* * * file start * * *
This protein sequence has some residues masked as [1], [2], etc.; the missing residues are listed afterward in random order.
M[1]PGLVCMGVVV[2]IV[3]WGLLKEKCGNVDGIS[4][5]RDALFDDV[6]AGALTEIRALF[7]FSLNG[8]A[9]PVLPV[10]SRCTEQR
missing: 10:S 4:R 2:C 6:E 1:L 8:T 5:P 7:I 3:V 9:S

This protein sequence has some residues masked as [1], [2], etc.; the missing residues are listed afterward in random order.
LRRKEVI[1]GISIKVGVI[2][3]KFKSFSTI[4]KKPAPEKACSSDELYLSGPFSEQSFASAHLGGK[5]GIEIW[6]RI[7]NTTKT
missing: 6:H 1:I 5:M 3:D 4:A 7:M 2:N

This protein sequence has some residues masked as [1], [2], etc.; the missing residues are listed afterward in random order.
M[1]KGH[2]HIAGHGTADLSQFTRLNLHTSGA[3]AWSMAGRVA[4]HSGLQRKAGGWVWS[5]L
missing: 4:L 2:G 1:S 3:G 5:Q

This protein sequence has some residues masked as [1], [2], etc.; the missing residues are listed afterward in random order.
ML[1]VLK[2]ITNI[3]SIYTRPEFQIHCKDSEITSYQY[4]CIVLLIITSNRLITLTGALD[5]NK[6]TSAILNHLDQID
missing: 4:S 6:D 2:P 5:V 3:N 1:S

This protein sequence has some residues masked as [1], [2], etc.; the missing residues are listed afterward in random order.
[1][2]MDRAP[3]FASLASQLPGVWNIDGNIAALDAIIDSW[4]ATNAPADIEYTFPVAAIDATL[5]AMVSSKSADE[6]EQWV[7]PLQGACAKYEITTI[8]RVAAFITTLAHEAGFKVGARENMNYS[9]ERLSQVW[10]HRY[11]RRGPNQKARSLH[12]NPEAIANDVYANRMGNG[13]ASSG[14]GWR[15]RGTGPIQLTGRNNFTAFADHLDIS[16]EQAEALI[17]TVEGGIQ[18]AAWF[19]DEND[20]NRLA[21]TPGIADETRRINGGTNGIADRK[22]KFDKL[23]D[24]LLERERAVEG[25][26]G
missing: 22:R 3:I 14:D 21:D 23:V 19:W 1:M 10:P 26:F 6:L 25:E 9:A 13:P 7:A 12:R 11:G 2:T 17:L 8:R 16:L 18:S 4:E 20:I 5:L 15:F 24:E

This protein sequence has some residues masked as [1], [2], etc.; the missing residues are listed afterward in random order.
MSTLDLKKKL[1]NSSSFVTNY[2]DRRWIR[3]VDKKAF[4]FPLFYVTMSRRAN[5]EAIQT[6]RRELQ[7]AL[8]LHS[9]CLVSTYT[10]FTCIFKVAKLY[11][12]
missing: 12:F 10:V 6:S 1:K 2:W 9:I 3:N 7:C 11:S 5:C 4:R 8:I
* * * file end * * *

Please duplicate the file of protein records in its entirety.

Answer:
This protein sequence has some residues masked as [1], [2], etc.; the missing residues are listed afterward in random order.
M[1]PGLVCMGVVV[2]IV[3]WGLLKEKCGNVDGIS[4][5]RDALFDDV[6]AGALTEIRALF[7]FSLNG[8]A[9]PVLPV[10]SRCTEQR
missing: 10:S 4:R 2:C 6:E 1:L 8:T 5:P 7:I 3:V 9:S

This protein sequence has some residues masked as [1], [2], etc.; the missing residues are listed afterward in random order.
LRRKEVI[1]GISIKVGVI[2][3]KFKSFSTI[4]KKPAPEKACSSDELYLSGPFSEQSFASAHLGGK[5]GIEIW[6]RI[7]NTTKT
missing: 6:H 1:I 5:M 3:D 4:A 7:M 2:N

This protein sequence has some residues masked as [1], [2], etc.; the missing residues are listed afterward in random order.
M[1]KGH[2]HIAGHGTADLSQFTRLNLHTSGA[3]AWSMAGRVA[4]HSGLQRKAGGWVWS[5]L
missing: 4:L 2:G 1:S 3:G 5:Q

This protein sequence has some residues masked as [1], [2], etc.; the missing residues are listed afterward in random order.
ML[1]VLK[2]ITNI[3]SIYTRPEFQIHCKDSEITSYQY[4]CIVLLIITSNRLITLTGALD[5]NK[6]TSAILNHLDQID
missing: 4:S 6:D 2:P 5:V 3:N 1:S

This protein sequence has some residues masked as [1], [2], etc.; the missing residues are listed afterward in random order.
[1][2]MDRAP[3]FASLASQLPGVWNIDGNIAALDAIIDSW[4]ATNAPADIEYTFPVAAIDATL[5]AMVSSKSADE[6]EQWV[7]PLQGACAKYEITTI[8]RVAAFITTLAHEAGFKVGARENMNYS[9]ERLSQVW[10]HRY[11]RRGPNQKARSLH[12]NPEAIANDVYANRMGNG[13]ASSG[14]GWR[15]RGTGPIQLTGRNNFTAFADHLDIS[16]EQAEALI[17]TVEGGIQ[18]AAWF[19]DEND[20]NRLA[21]TPGIADETRRINGGTNGIADRK[22]KFDKL[23]D[24]LLERERAVEG[25][26]G
missing: 22:R 3:I 14:D 21:D 23:V 19:W 1:M 10:P 26:F 6:L 25:E 9:A 13:P 7:A 12:R 11:G 2:T 17:L 8:R 16:L 18:S 4:E 20:I 5:L 15:F 24:E

This protein sequence has some residues masked as [1], [2], etc.; the missing residues are listed afterward in random order.
MSTLDLKKKL[1]NSSSFVTNY[2]DRRWIR[3]VDKKAF[4]FPLFYVTMSRRAN[5]EAIQT[6]RRELQ[7]AL[8]LHS[9]CLVSTYT[10]FTCIFKVAKLY[11][12]
missing: 12:F 10:V 6:S 1:K 2:W 9:I 3:N 7:C 11:S 5:C 4:R 8:I